In the Liturgy of the Church, it is principally his own Paschal mystery that Christ signifies and makes present. During his earthly life Jesus announced his Paschal mystery by his teachings and anticipated it by his actions. When his Hour comes, he lives out the unique event of history which does not pass away: Jesus dies, is buried, rises from the dead, and is seated at the right hand of the Father "once for all." His Paschal mystery is a real event that occurred in our history, but it is unique: all other historical events happen once, and then they pass away, swallowed up in the past. The Paschal mystery of Christ, by contrast, cannot remain only in the past, because by his death he destroyed death, and all that Christ is -- all that he did and suffered for all people -- participates in the divine eternity, and so transcends all times while being made present in them all.

Catechism Section 1104
Christian liturgy not only recalls the events that saved us but actualizes them, makes them present. The Paschal mystery of Christ is celebrated, not repeated. It is the celebrations that are repeated, and in each celebration there is an outpouring of the Holy Spirit that makes the unique mystery present.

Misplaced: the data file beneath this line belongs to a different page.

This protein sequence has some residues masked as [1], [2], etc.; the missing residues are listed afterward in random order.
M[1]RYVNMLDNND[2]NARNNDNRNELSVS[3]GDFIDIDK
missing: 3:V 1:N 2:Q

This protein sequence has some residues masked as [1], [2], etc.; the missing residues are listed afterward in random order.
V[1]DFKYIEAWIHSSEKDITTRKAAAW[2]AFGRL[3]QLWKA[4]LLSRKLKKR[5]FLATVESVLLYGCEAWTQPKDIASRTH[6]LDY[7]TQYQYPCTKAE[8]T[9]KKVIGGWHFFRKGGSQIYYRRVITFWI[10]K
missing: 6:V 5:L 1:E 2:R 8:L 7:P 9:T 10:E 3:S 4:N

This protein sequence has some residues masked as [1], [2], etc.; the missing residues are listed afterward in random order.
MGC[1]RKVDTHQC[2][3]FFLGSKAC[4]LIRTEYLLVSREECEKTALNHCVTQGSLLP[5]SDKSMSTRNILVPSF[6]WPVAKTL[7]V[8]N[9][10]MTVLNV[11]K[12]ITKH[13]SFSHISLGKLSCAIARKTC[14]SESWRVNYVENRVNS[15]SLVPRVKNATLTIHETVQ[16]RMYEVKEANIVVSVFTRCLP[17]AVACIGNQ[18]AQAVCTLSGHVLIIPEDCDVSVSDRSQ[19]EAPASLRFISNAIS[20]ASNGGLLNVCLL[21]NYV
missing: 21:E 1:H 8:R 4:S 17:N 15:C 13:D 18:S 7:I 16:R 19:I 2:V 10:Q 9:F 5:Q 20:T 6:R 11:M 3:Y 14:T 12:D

This divine aspect of Our Lord and Savior's sacrifice is completely lost in the heretical mindset of the Calvinist. They only believe what they can see, touch and feel. For these Protestant "Reformers" to constantly misrepresent the Catholic faith is a travesty indeed. Below, I look at a few Church Fathers to see if they also viewed the Divine Liturgy as entering into the same eternal sacrifice of Our Lord in which the Eucharist becomes the Body and Blood of Christ offered up for us.

Saint Justin Martyr around the year 150 wrote,
For we do not receive these as common bread and common drink; but just as Jesus Christ our Savior, having been made flesh by the word of God, had both flesh and blood for our salvation, so also we have learned that the food over which thanks has been given by the prayer of the word which comes from him, [see 1 Cor 11: 23-26; Lk 22; 19] and by which are blood and flesh are nourished through a change, is the Flesh and Blood of the same incarnate Jesus.